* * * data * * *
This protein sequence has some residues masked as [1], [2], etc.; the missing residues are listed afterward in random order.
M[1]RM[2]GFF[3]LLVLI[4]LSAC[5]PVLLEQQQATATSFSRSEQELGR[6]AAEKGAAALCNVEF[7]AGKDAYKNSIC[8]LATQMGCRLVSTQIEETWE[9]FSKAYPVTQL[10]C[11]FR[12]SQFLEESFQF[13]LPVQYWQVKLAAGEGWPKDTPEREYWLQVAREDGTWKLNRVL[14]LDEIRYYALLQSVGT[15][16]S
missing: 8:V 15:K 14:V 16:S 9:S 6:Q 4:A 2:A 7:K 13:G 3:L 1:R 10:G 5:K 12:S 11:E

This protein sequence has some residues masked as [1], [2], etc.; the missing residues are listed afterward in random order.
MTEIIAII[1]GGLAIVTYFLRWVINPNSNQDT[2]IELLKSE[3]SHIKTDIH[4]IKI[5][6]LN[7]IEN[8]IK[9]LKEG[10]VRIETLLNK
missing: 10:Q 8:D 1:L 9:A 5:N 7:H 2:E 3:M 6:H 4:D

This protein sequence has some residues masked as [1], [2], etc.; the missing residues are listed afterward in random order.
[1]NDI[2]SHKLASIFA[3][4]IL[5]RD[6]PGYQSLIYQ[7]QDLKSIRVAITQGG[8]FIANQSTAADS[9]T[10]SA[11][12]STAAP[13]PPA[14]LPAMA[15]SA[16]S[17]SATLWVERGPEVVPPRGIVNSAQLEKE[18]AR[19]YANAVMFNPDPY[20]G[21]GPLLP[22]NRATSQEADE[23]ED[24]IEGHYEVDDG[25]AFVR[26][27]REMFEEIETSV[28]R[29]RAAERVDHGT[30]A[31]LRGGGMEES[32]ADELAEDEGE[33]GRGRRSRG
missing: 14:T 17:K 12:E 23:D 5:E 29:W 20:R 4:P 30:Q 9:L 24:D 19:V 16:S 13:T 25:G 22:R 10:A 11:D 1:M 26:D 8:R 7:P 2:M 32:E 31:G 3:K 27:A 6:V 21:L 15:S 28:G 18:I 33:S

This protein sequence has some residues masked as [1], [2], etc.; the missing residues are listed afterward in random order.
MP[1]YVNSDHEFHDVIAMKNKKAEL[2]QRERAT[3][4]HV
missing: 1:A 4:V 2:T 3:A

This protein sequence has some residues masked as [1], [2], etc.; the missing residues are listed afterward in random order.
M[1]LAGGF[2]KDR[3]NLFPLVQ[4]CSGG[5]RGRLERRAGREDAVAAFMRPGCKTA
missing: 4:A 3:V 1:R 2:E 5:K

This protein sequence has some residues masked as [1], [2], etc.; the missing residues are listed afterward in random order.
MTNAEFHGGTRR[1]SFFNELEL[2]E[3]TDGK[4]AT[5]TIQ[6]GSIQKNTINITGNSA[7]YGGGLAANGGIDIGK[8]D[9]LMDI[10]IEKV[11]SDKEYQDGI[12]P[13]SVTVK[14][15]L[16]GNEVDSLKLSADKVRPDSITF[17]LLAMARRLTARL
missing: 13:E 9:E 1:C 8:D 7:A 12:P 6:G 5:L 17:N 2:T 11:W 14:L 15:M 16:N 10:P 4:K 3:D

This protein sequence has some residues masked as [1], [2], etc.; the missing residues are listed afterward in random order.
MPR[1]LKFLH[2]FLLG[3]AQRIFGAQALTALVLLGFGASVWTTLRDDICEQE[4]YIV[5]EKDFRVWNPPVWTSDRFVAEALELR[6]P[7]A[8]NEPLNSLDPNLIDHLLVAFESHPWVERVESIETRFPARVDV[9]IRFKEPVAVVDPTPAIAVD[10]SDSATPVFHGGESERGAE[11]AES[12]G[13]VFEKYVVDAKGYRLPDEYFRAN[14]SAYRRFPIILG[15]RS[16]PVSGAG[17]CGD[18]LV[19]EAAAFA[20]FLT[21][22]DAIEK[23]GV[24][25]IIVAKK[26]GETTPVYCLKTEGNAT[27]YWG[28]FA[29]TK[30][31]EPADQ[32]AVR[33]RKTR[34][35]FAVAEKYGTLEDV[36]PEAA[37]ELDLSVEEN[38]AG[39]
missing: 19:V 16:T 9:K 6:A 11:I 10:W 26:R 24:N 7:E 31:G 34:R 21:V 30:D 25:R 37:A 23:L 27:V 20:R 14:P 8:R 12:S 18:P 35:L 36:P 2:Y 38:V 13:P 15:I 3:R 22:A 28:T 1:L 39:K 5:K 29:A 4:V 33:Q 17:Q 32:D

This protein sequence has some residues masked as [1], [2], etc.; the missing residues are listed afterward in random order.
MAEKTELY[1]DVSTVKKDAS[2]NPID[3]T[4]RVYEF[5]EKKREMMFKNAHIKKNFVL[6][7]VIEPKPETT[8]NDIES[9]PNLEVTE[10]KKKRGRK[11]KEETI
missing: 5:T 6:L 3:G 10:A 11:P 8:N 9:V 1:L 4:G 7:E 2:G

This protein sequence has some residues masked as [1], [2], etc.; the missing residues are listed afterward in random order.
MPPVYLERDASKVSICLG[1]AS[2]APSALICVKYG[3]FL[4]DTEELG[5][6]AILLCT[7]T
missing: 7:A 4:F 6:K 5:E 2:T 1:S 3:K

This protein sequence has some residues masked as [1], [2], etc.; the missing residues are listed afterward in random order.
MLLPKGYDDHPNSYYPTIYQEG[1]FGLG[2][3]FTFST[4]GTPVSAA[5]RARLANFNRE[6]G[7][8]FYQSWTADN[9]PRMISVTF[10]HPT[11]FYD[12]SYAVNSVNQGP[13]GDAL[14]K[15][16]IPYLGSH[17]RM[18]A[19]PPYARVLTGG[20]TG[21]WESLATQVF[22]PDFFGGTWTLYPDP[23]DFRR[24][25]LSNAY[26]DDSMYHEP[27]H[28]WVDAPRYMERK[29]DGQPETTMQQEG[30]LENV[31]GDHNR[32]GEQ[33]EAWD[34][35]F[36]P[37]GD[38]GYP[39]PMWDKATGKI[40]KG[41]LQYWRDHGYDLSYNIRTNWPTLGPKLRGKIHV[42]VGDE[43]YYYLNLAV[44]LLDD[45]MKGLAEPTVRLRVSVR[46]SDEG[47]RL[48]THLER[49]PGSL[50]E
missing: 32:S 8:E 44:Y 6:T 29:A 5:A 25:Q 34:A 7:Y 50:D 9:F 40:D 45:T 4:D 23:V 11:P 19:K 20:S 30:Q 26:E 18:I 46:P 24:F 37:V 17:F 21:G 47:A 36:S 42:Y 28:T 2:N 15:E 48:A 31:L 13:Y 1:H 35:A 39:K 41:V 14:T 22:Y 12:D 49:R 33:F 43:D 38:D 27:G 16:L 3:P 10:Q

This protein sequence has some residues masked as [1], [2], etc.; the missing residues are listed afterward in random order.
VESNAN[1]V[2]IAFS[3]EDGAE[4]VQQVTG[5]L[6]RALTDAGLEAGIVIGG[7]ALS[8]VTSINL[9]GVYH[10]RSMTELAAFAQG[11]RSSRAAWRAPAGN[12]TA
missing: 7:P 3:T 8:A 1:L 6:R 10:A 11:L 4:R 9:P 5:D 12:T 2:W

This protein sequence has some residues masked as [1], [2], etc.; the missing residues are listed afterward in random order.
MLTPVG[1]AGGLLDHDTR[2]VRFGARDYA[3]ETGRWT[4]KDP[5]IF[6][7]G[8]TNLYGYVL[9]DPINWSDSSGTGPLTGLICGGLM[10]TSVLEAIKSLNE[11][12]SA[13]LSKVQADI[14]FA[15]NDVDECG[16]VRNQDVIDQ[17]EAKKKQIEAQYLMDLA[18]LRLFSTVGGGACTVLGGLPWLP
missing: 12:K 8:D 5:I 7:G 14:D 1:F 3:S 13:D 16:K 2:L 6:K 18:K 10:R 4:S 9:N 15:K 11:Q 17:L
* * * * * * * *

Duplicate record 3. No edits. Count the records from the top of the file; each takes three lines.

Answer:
This protein sequence has some residues masked as [1], [2], etc.; the missing residues are listed afterward in random order.
[1]NDI[2]SHKLASIFA[3][4]IL[5]RD[6]PGYQSLIYQ[7]QDLKSIRVAITQGG[8]FIANQSTAADS[9]T[10]SA[11][12]STAAP[13]PPA[14]LPAMA[15]SA[16]S[17]SATLWVERGPEVVPPRGIVNSAQLEKE[18]AR[19]YANAVMFNPDPY[20]G[21]GPLLP[22]NRATSQEADE[23]ED[24]IEGHYEVDDG[25]AFVR[26][27]REMFEEIETSV[28]R[29]RAAERVDHGT[30]A[31]LRGGGMEES[32]ADELAEDEGE[33]GRGRRSRG
missing: 14:T 17:K 12:E 23:D 5:E 29:W 20:R 4:P 30:Q 9:L 24:D 19:V 16:S 13:T 25:G 22:R 10:A 11:D 1:M 26:D 8:R 7:P 2:M 32:E 31:G 3:K 27:A 6:V 21:L 15:S 28:G 18:I 33:S